political correctness in biology?

Ken Kinman kinman at HOTMAIL.COM
Wed Sep 15 14:02:52 CDT 1999

    That's a great example, and prokaryotic diversity is definitely still
very, very poorly known.  That's what I love about it.
    However, this investigator's amusement with eukaryotic kingdoms is a bit
self-delusional.  Notice that he is equating "real" biodiversity with the
diversity of rRNA sequences.  It's a very important gene, but a single small
gene nevertheless.  Talk about the perils of one character classifications,
the three domains take the cake.
     The rRNA sequences of Metazoans have changed very little (by
comparison) in the last 600 million years, but with all the revolutionary
changes in other genes (and creation of new genes), animals have
biodiversified from choanoflagellates and primitive sponges to millions of
morphologically and behaviorally complex species (including us and mites and
insects and dinosaurs and snails, etc.).
     The old morphological yardstick of biodiversity was certainly myopic in
its own way, but swinging the pendulum completely the other way (rRNA
yardstick) is just replacing one myopic viewpoint with a different one.  I
love that rRNA yardstick, but I try to keep from overexaggerating its
importance in measuring "real" biodiversity.
                    ---------Ken Kinman

>From: "Barry M. OConnor" <bmoc at UMICH.EDU>
>Reply-To: "Barry M. OConnor" <bmoc at UMICH.EDU>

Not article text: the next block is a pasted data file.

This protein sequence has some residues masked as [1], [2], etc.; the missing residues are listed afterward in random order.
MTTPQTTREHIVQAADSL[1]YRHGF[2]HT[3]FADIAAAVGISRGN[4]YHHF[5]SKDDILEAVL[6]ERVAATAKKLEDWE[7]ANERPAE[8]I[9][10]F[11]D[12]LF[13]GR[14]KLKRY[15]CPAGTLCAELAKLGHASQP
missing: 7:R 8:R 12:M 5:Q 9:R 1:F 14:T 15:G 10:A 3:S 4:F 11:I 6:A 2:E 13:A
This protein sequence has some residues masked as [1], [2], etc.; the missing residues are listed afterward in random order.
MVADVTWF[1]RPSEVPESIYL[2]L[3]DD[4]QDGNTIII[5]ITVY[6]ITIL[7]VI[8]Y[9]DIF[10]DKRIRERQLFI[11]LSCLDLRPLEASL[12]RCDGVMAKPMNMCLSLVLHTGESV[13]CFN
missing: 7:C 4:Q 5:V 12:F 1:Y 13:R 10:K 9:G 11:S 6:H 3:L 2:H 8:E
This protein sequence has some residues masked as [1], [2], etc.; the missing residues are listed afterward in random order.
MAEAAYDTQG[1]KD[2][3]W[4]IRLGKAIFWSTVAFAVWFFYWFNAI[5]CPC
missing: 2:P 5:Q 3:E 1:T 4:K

>Subject: Re: political correctness in biology?
>Date: Wed, 15 Sep 1999 14:43:16 -0400
>I recently attended a workshop where one of the participants was a
>prokaryote systematist.  As we were discussing biodiversity, he briefly
>noted that using nucleic acid probes on a single soil sample, he had
>amplified 12 sequences (among others) that were more different from each
>other than were all other known sequences (prokaryote & eukaryote).  This
>suggests that there's still a heck of a lot of prokaryotic diversity out
>there that we are unaware of - the investigator found the notion of
>eukaryotic "kingdoms" amusing in the context of "real" biodiversity.
>         And I thought we didn't know much about mites!
>So many mites, so little time!
>Barry M. OConnor                phone: (734) 763-4354
>Museum of Zoology               FAX: (734) 763-4080
>University of Michigan          e-mail: bmoc at umich.edu
>Ann Arbor, MI 48109-1079  USA

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